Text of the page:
The regulations at issue were adopted under the aegis of two statutes: the Natural Gas Pipeline Safety Act (NGPSA), 49 U.S.C.App. § 1671, et seq. (1988), and the Hazardous Liquid Pipeline Safety Act (HLPSA), 49 U.S.C. App. § 2001, et seq. (1988). Each statute specifically provides that "any person who is or will be adversely affected or aggrieved by any regulation issued under this chapter ... may at any time prior to the 90th day after such regulation ... is issued file a petition for a judicial review with the United States Court of Appeals for the District of Columbia or for the circuit wherein such petitioner is located or has his principal place of business." 49 U.S.C. §§ 1675(a); 2005(a) (1988). The statutes further contain "saving clauses" declaring that the remedy provided is "in addition to and not in substitution for any other remedies provided by law." 49 U.S.C.App. §§ 1675(e); 2005(e) (1988).

It is settled law that "when Congress has specified a procedure for judicial review of administrative action, that procedure is the exclusive means of review unless, because of some extraordinary circumstances, the procedure fails to provide an adequate remedy." Independent Cosmetic Mfrs. and Distrib., Inc. v. HEW, 574 F.2d 553, 554 (D.C.Cir.), cert. denied, 439 U.S. 893, 99 S.Ct. 250, 58 L.Ed.2d 238 (1978); see Cousins v. Secretary of the DOT, 880 F.2d 603, 611-12 (1st Cir.1989). Despite this, plaintiffs argue that the "saving clauses" of the statutes are intended to provide concurrent review in district courts and courts of appeals. Plaintiffs' argument fails because it ignores the primary purpose of judicial review statutes, which is to provide a "more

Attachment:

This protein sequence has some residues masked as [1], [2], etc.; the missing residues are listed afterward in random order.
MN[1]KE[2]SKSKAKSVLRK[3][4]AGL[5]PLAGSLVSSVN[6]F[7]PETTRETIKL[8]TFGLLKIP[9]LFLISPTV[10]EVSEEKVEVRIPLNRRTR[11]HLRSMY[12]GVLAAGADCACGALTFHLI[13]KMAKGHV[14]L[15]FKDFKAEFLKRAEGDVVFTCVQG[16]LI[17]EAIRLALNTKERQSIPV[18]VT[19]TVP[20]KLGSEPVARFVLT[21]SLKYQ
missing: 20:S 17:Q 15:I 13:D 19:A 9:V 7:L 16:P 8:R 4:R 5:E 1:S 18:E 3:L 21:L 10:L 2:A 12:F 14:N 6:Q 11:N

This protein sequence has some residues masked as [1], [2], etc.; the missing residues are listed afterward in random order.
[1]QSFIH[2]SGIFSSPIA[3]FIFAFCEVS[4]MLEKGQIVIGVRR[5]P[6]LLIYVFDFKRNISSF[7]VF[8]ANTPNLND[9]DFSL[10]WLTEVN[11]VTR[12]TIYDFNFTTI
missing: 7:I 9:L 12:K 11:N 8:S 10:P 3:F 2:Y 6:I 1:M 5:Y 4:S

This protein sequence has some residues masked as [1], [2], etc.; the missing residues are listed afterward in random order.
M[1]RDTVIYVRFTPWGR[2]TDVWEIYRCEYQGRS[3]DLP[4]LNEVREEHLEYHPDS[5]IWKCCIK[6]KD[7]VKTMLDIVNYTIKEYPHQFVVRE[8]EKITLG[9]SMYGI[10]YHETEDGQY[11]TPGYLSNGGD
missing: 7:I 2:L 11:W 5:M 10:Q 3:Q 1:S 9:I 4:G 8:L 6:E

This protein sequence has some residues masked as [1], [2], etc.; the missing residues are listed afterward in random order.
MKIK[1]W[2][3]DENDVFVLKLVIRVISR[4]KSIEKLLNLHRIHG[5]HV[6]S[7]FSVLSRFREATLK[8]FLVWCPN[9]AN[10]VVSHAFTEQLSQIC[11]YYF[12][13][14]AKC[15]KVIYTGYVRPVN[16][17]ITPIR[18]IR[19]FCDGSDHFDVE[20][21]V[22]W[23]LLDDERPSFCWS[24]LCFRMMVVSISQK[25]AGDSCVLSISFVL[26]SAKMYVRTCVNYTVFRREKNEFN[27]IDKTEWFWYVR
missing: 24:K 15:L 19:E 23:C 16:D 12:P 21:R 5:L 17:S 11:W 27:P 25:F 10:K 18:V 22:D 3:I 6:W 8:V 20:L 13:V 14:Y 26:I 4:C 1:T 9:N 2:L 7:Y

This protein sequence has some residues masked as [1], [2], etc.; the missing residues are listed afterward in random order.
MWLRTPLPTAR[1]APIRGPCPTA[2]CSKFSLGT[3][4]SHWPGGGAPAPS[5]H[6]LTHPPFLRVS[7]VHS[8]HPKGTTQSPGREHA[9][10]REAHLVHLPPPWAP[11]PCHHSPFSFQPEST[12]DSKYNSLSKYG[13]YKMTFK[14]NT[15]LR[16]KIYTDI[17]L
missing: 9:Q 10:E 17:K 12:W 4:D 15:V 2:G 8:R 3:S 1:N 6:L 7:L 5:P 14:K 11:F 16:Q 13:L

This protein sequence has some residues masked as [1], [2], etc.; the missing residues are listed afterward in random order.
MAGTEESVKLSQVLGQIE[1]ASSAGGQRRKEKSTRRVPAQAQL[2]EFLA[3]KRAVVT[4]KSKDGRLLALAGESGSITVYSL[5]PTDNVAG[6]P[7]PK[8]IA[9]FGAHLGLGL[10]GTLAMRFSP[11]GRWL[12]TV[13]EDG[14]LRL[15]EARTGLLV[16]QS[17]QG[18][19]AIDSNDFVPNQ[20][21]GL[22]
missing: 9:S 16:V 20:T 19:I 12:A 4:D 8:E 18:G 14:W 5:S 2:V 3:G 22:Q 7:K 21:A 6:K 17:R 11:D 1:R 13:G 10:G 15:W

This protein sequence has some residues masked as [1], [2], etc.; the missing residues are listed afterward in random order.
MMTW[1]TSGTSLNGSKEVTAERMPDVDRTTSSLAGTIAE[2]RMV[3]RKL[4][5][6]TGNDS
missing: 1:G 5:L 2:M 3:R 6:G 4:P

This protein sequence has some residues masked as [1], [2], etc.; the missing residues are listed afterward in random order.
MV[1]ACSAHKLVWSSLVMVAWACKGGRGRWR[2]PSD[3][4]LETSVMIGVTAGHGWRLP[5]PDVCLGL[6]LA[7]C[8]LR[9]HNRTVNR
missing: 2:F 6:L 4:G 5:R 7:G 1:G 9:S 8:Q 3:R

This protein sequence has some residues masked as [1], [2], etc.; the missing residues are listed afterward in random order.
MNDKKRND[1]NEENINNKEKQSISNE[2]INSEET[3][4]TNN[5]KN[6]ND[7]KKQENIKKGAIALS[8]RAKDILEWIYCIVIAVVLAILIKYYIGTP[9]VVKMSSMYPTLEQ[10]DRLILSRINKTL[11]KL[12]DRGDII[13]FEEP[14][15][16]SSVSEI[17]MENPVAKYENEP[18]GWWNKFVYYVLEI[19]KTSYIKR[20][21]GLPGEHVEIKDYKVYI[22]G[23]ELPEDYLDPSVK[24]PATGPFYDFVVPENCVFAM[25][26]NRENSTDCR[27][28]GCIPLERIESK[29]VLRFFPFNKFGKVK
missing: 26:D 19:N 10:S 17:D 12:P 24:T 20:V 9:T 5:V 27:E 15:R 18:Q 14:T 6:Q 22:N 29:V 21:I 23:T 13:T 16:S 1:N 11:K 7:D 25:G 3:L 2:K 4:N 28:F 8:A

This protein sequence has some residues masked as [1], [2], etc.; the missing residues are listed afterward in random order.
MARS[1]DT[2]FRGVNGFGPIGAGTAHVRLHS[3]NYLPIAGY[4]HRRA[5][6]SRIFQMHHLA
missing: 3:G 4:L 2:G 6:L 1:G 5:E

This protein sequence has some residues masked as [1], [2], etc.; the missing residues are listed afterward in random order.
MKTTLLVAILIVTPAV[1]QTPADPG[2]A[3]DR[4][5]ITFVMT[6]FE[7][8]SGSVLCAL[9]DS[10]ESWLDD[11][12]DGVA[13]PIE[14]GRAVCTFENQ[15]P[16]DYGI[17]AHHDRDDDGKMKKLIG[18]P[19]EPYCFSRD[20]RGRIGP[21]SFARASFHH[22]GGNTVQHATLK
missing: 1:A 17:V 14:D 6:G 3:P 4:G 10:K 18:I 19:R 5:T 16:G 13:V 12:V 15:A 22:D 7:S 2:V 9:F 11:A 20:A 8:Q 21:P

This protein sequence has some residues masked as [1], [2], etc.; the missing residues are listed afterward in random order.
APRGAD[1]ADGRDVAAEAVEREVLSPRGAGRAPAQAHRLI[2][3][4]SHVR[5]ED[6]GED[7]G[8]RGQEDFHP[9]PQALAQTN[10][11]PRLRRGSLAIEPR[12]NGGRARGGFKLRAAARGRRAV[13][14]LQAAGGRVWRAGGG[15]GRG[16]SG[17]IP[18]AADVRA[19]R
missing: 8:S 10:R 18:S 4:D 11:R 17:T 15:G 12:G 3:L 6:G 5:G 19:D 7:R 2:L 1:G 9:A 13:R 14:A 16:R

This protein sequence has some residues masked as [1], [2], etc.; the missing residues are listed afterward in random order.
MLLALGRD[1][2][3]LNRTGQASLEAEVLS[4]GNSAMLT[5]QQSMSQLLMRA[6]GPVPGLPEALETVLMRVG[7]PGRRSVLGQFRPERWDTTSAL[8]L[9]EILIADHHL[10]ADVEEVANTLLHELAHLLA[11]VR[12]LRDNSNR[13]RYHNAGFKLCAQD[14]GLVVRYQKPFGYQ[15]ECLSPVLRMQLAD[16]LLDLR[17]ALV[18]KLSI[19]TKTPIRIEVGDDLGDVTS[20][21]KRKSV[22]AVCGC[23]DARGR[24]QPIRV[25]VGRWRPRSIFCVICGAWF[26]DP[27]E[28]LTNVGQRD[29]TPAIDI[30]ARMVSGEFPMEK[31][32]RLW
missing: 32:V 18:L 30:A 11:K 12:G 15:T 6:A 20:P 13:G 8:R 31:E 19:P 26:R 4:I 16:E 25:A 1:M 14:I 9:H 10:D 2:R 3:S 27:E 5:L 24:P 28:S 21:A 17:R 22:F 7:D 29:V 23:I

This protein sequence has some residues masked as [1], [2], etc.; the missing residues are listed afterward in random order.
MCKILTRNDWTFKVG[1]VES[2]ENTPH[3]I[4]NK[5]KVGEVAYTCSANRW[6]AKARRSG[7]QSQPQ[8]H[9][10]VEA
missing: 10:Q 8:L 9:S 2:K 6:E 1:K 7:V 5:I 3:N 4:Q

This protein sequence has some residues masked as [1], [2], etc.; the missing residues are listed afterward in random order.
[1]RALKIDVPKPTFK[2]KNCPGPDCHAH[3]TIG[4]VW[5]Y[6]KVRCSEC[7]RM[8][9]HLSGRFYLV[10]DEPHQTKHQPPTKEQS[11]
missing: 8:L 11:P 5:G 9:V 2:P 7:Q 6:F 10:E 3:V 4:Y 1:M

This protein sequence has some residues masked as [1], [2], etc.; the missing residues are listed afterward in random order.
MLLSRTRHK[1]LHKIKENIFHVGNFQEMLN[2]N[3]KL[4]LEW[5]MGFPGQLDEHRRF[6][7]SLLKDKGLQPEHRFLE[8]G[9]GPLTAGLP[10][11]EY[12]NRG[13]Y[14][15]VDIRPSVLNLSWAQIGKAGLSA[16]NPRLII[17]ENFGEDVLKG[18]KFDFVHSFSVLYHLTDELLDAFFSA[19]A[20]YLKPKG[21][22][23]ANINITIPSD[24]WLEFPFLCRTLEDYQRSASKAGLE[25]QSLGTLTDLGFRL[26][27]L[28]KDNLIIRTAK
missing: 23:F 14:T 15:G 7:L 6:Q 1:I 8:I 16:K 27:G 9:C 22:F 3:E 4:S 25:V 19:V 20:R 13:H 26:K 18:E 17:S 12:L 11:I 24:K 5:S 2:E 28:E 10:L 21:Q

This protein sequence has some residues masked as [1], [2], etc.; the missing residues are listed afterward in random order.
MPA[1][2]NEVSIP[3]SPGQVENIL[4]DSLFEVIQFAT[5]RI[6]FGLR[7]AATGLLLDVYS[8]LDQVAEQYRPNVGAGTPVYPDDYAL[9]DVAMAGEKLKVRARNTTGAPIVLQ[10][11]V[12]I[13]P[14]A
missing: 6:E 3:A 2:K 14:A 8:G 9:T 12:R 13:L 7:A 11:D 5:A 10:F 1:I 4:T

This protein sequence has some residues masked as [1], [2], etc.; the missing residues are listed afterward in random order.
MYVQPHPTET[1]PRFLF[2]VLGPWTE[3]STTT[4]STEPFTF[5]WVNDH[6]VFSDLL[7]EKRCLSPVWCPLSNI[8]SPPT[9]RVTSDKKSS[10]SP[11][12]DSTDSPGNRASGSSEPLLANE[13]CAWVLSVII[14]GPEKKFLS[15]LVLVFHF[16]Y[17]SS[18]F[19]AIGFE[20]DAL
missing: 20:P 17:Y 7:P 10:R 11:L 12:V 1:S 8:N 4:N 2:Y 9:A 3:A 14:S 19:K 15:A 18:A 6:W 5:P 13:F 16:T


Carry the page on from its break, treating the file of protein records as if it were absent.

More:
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expeditious method of review than an action in district court." Cousins, 880 F.2d at 611

Congress was aware that a review of the regulations would be based upon an already established administrative record. Whether an action would be brought before a Court of Appeals or before this Court the issue is whether the regulations are reasonable within the requirements of the authorizing statute and the Constitution. Rather than abide the natural and necessary delay while the issues progress through three judicial levels: District Court, Court of Appeals, and Supreme Court, the statutory method of review presents the issues promptly before a Court of Appeals. If district courts were accorded concurrent jurisdiction, the purpose behind judicial review statutes would be undermined. Cf. Standard Forge & Axle Co. v. Coleman, 551 F.2d 1268, 1270 (D.C.Cir.) (affirming dismissal for lack of subject matter...

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1 practice notes
  • Stutler v. Marathon Pipeline Co., No. IP 97-1928 C B/S.
    • United States
    • United States District Courts. 7th Circuit. United States District Court (Southern District of Indiana)
    • 20 Marzo 1998
    ...Bd., Utilities Division, Dept. of Commerce, 999 F.2d 354, 357-59 (8th Cir.1993); United Steelworkers of America, Local 12431 v. Skinner, 768 F.Supp. 30, 35 7. The instant case also involves complete preemption, not simply a preemption defense. --------------- ...
1 cases
  • Stutler v. Marathon Pipeline Co., No. IP 97-1928 C B/S.
    • United States
    • United States District Courts. 7th Circuit. United States District Court (Southern District of Indiana)
    • 20 Marzo 1998
    ...Bd., Utilities Division, Dept. of Commerce, 999 F.2d 354, 357-59 (8th Cir.1993); United Steelworkers of America, Local 12431 v. Skinner, 768 F.Supp. 30, 35 7. The instant case also involves complete preemption, not simply a preemption defense. --------------- ...